Multi-family housing preservation...................       9,000,000
                    --------------------------------------------------------
                    ____________________________________________________
            Total, Loan subsidies.......................    $242,108,000
                    ========================================================
                    ____________________________________________________
RHIF administration expenses (transfer to RD)...........    $454,809,000
                    ========================================================
                    ____________________________________________________

                       RENTAL ASSISTANCE PROGRAM

      The conference agreement provides $653,102,000 for the 
Rental Assistance Program as proposed by the Senate instead of 
$650,026,000 as proposed by the House. Of this amount, the 
conference agreement includes up to $8,000,000 for debt 
forgiveness and payments to enhance preservation efforts and 
not to exceed $50,000 per project for advances to nonprofit 
organizations or public agencies to cover direct costs incurred 
in purchasing projects.
      The conference agreement provides additional funding 
above the budget request for debt forgiveness. The conference 
agreement also includes a provision that will deobligate the 
cost of rental assistance in section 515 projects that are 
subject to prepayment and reallocate these funds through a 
separate funding stream for the cost of the vouchers and debt 
forgiveness consistent with the requirements of this Act. These 
funds are in addition to funds otherwise provided for such 
activities in this Act.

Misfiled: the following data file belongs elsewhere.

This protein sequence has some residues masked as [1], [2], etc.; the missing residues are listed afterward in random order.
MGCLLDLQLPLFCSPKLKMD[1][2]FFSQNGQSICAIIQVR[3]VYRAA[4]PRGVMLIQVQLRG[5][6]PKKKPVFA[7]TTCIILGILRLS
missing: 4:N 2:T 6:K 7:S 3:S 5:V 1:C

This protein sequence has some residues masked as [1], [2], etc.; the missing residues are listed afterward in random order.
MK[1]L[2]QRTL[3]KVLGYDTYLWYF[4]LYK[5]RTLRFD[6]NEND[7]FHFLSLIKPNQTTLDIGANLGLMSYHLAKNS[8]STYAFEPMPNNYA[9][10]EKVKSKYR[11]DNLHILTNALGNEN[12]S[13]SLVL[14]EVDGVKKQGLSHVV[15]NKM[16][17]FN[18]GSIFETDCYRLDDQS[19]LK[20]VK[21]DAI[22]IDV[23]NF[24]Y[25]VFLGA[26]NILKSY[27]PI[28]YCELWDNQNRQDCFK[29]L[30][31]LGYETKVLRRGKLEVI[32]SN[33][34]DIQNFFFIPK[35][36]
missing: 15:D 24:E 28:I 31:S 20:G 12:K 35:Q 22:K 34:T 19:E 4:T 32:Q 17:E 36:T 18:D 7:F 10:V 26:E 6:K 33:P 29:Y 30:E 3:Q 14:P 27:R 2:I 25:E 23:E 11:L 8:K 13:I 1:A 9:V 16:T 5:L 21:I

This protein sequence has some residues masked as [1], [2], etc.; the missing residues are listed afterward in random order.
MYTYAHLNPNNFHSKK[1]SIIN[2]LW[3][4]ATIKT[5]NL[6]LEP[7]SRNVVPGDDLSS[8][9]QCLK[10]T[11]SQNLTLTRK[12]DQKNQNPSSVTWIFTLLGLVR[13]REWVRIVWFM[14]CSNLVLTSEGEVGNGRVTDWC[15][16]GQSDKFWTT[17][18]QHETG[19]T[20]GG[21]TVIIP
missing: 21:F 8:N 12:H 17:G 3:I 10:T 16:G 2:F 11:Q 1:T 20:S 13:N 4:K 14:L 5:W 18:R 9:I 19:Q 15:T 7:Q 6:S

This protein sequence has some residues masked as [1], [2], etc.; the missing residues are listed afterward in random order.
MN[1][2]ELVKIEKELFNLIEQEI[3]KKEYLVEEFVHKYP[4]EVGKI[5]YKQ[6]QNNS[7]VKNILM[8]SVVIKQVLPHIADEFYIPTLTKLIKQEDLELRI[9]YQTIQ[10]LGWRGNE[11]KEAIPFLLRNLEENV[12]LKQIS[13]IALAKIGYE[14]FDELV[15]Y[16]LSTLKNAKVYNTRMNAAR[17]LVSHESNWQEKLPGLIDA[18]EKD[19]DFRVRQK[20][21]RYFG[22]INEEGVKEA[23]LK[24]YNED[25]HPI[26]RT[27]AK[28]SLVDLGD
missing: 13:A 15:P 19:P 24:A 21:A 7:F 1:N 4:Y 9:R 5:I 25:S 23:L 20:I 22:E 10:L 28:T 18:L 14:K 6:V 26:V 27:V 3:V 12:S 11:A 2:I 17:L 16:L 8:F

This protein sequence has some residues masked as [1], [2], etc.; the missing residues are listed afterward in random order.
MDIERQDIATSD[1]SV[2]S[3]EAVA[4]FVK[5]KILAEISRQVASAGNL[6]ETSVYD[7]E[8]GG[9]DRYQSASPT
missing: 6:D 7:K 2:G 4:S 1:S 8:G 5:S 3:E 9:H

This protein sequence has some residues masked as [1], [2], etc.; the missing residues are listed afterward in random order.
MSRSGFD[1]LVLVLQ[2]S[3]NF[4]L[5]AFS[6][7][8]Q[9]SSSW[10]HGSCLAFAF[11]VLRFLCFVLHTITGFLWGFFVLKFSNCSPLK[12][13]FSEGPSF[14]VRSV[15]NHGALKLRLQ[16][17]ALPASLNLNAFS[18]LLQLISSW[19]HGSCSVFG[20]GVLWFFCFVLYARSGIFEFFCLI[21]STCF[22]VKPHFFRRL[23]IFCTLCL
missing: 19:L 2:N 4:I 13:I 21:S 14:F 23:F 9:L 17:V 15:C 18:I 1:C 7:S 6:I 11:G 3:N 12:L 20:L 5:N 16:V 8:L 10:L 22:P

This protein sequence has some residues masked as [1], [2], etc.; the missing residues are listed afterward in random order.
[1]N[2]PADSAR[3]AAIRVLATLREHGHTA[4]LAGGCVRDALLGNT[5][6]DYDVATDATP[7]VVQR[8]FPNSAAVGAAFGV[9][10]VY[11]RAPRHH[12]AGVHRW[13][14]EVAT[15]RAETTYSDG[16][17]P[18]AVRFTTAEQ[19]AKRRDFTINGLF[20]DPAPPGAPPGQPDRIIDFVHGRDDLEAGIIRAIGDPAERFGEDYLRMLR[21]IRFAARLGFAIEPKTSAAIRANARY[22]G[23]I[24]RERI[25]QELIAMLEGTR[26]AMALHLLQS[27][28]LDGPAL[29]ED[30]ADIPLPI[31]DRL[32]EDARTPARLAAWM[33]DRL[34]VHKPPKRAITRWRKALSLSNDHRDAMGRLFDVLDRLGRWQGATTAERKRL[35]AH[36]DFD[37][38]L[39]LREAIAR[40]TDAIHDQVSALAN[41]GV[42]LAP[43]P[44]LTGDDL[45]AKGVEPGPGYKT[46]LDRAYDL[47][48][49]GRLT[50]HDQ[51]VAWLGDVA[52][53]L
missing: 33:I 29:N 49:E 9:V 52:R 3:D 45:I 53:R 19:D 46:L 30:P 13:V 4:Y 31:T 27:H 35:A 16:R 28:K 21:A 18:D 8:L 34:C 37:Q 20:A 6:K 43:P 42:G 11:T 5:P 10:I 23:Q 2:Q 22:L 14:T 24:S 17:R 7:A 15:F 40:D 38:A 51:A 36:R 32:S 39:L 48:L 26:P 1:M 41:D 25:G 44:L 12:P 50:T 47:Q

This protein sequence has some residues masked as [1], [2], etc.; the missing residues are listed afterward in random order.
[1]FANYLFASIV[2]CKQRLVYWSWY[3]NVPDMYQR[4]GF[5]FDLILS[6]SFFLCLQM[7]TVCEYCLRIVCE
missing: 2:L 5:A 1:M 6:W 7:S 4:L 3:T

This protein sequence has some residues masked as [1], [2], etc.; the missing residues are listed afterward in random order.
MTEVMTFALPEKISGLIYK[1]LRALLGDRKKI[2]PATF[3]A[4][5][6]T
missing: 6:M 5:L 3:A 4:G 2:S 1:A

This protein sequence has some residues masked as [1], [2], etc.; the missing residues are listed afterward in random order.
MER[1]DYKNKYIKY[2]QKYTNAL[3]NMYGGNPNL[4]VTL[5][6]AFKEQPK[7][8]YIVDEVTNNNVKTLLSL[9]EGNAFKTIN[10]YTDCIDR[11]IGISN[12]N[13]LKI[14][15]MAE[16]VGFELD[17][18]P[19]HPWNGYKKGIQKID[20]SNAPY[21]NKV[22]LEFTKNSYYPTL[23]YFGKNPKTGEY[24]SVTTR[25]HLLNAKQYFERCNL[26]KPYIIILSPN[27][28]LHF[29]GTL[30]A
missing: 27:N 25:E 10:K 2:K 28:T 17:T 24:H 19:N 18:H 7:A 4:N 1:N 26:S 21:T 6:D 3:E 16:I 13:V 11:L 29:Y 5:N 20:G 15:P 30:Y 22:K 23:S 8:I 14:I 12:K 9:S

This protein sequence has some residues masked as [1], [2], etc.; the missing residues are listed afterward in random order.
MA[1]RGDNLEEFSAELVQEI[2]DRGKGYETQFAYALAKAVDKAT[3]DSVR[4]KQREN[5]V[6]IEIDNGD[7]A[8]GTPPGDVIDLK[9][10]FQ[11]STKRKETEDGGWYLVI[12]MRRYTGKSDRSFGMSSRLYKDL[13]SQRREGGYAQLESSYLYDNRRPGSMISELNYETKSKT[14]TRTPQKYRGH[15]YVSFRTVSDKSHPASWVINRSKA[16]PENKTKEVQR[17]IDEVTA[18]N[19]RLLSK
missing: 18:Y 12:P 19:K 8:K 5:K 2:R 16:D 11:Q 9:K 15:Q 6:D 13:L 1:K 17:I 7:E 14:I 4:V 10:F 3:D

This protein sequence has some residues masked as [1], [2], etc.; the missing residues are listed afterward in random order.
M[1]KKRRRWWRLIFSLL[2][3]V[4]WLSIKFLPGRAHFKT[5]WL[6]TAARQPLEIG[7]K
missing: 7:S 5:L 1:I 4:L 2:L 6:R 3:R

RURAL HOUSING VOUCHER PROGRAM

      The conference agreement provides $16,000,000 for the 
Rural Housing Voucher Program as proposed by the Senate. The 
House did not provide funding for this program.
      The conference agreement provides adequate funding for 
vouchers as a safety net to prevent the displacement of low-
income rural tenants that currently reside in section 515 
projects that are subject to prepayment or foreclosure of their 
existing loans. The conference agreement does not alter 
prepayment restrictions or intend for vouchers to be used in a 
property that would not be eligible or able to prepay without 
the use of such voucher.

                  MUTUAL AND SELF-HELP HOUSING GRANTS

      The conference agreement provides $34,000,000 for Mutual 
and Self-Help Housing Grants as proposed by the House and 
Senate.

                    RURAL HOUSING ASSISTANCE GRANTS

      The conference agreement provides $43,976,000 for Rural 
Housing Assistance Grants as proposed by the Senate instead of 
$41,000,000 as proposed by the House.
      The conferees provide $2,976,000 for the preservation of 
the section 515 multi-family housing portfolio.

                       FARM LABOR PROGRAM ACCOUNT

      The conference agreement provides $31,168,000 for the 
Farm Labor Program Account instead of $32,728,000 as proposed 
by the House and $29,607,000 as proposed by the Senate.
      The conference agreement provides for an estimated loan 
program level of $38,502,000, $17,168,000 for loan subsidies, 
and $14,000,000 for grants.

                   Rural Business-Cooperative Service

              RURAL DEVELOPMENT LOAN FUND PROGRAM ACCOUNT

      The conference agreement provides an estimated loan 
program level of $34,212,000 with a subsidy of $14,718,000 for 
the Rural Development Loan Fund as proposed by the House and 
Senate.
      The conference agreement provides for a transfer of 
$4,793,000 to the Rural Development salaries and expense 
account instead of $4,719,000 as proposed by the House and 
$6,656,000 as proposed by the Senate.
      The conference agreement includes $3,449,000 for 
Mississippi Delta Region counties, of which up to $1,500,000 is 
for the Delta Regional Authority.

            RURAL ECONOMIC DEVELOPMENT LOANS PROGRAM ACCOUNT

      The conference agreement provides an estimated loan 
program level of $25,003,000 with a subsidy of $4,993,000 for 
the Rural Economic Development Loans Program Account as 
proposed by the House and Senate.

                  RURAL COOPERATIVE DEVELOPMENT GRANTS

      The conference agreement provides $29,488,000 for Rural 
Cooperative Development Grants instead of $64,000,000 as